In the first part of this article, I wrote about the camera I've used most in 2017 – the Leica M10. In Part 2, I want to write about a camera that I've used very little. In fact, aside from bringing it to my eye and playing around with the reviewable sample that came into our office earlier this year, I've barely even managed to get my hands on it.

That camera is the Nikon D850. Undeniably one of the most important products of 2017 (and in terms of traffic, definitely among the most popular on DPReview) the D850 is an impressive DSLR by any measure.

The Nikon D810 is one of our favorite DSLRs of the past several years

It used to be the case that if you wanted high-resolution stills, you had to make do with a relatively slow camera. And conversely, if you wanted high-speed capture and ultra-long battery life, you had to drop $5000-6000 on a pro-grade camera that didn't have the pixel-count required for really demanding applications. The Nikon D810 is one of our favorite DSLRs of the past several years, but its excellent resolution and unrivaled dynamic range at ISO 64 came at the expense of relatively slow continuous shooting, and (somewhat mysteriously) poor low-light autofocus performance compared to the flagship D5.

The D850's wide dynamic range at its low ISO sensitivity settings enables shots like these (taken at ISO 125) which contain detail and true color everywhere from the deepest shadows to the highlight areas. Shot from a moving vehicle (hence the slightly softness at very close examination), this image is a great illustration of the D850's versatility.

Photo by Carey Rose

On paper, the D850 offers the best of both worlds, and in practice, it generally lives up to its potential. A pixel count of 47MP almost matches the Canon EOS 5DS/R for resolution, while a maximum frame-rate of 9fps with an accessory grip and D5 battery means that in terms of speed, it's not far off Canon and Nikon's flagship pro-grade DSLRs (albeit for an additional premium of $1000). The D850's 153-point AF system is lifted from the D5, and while the D5 has the edge when it comes to tracking (possibly thanks to its greater on-board data processing power) the D850 generally performs well, and definitely outperforms its nearest competition. In low light, the contrast between the D850's autofocus performance and that of its predecessor is pretty stark.

The D850's large, bright finder is a beautiful thing

I've been shooting with a Nikon D810 for several years as my primary camera, and there isn't a single area of its feature set which Nikon has not upgraded in the D850. Even the viewfinder experience has been improved; the D850's large, bright finder is a beautiful thing. So why haven't I spent more time with it?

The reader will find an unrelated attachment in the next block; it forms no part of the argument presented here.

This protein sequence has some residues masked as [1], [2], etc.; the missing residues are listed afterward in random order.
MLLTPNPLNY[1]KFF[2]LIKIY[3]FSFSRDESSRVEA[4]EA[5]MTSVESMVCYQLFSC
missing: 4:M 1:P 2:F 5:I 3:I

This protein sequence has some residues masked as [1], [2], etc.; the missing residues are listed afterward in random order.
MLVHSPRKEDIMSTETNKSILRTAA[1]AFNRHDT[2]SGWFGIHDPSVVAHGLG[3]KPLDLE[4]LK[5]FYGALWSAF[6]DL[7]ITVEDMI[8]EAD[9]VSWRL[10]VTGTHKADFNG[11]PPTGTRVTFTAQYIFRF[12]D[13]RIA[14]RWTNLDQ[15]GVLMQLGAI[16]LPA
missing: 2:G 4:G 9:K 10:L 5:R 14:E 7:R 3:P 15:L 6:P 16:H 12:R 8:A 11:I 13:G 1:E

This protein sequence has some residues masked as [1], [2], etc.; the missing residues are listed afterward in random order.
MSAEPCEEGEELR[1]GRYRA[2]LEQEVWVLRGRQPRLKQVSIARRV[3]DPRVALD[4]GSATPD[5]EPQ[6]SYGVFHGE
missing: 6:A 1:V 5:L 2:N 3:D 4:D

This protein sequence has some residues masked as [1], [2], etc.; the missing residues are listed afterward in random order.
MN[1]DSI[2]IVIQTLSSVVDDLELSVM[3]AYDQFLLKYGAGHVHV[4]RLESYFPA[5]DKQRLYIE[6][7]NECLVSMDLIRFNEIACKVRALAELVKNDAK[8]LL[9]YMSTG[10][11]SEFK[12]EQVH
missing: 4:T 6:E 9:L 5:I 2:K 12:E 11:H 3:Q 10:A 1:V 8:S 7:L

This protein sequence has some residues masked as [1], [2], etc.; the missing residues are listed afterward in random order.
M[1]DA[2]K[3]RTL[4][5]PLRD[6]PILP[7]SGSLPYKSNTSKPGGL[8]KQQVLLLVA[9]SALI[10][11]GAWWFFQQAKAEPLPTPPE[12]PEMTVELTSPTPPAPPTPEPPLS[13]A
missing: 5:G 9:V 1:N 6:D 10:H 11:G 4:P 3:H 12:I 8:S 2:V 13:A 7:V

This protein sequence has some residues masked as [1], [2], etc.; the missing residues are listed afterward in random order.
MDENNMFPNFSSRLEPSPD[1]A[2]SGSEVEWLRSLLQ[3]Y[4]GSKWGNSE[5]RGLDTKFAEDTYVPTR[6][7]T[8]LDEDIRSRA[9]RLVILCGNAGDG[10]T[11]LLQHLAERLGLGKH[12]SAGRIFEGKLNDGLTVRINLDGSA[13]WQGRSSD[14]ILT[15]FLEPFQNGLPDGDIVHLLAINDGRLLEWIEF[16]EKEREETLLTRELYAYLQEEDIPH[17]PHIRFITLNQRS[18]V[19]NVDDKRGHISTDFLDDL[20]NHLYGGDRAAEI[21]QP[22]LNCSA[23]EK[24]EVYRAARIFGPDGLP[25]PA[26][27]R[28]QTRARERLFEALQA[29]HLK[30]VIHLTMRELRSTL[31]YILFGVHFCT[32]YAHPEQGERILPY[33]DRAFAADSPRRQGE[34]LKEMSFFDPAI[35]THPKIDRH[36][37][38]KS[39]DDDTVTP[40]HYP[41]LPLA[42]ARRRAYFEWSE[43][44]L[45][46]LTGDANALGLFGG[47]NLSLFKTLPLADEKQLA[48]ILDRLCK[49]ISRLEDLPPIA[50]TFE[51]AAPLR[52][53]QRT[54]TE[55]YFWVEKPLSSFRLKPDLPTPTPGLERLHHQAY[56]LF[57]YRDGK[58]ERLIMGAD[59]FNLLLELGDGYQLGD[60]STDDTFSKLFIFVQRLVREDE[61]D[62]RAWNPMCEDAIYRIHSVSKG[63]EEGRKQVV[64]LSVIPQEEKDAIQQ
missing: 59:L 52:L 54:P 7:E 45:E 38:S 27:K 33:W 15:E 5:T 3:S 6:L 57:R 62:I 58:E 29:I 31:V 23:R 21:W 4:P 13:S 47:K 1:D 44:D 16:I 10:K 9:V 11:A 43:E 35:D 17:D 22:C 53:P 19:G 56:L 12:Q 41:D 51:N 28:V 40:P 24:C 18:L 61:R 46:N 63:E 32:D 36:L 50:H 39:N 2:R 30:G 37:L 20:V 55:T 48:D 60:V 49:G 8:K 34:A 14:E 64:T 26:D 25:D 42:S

Can you see this too? OK, good.

Photo by Carey Rose

The short, boring answer is that I've been kept busy with other projects (and other cameras) and unsurprisingly given its performance, the D850 is also in pretty high demand among our writers when it comes to weekend photography trips and events. But there's another reason.

I've called the D810 and 24-120mm F4 combination 'boringly capable' in articles on DPReview in the past and I really meant it. While obviously there are things that a constant-aperture F4 zoom can't do, that lens, attached to the D810, lets me do pretty much everything I need to – from quick grab shots on the street to architectural and landscape studies. When the 24-120mm can't cut it (distortion can be an issue in some situations, for example, and it's a bit limiting in poor light) I switch for my 35mm and 50mm primes.

I know that if I grab the D850 for a weekend I will probably end up wanting one

While the D850 is clearly greatly improved over the D810, I've never had a reason to curse its predecessor, or wish for much in the way of improvement. If I still shot live music regularly I might feel compelled to spend the extra money just for backlit controls and improved low-light AF, but I don't, so I won't.

At least for now, my D810 is as 'boringly capable' as it always was. In all honestly, I know that if I grab the D850 for a weekend and shoot a few hundred frames with it I will probably end up really wanting one – and not having $3000 burning a hole in my pocket, or a third kidney, I can't afford to do that right now.

I don't know who these people are, but they've spent more time in close proximity to the D850 than me.

Photo by Carey Rose

So I don't own one (even though I'd like to), and I've barely used it. I didn't take any of the pictures in this article, or in the gallery linked below. Then why on earth is the D850 one of my two picks for the best gear of 2017? Well, just look at it, for heaven's sake. It's such a good camera. I mean seriously, it's hard to imagine how much more advanced a DSLR could be. For all of the improvements that have been made in mirrorless cameras over the past few years, the D850 still offers a combination of power, image quality, and luxurious handling (including that gorgeous viewfinder) which is hard to argue with.

I say 'hard to argue with' rather than impossible, because I'm sure that some people will still argue about it (feel free to jump to the comments), but this is my article and I can write what I want. In my opinion, for all of the doom and gloom spoken about the company in the past couple of years, the D850 proves one essential fact: Nikon knows how to make great cameras.

Nikon D850 Sample Gallery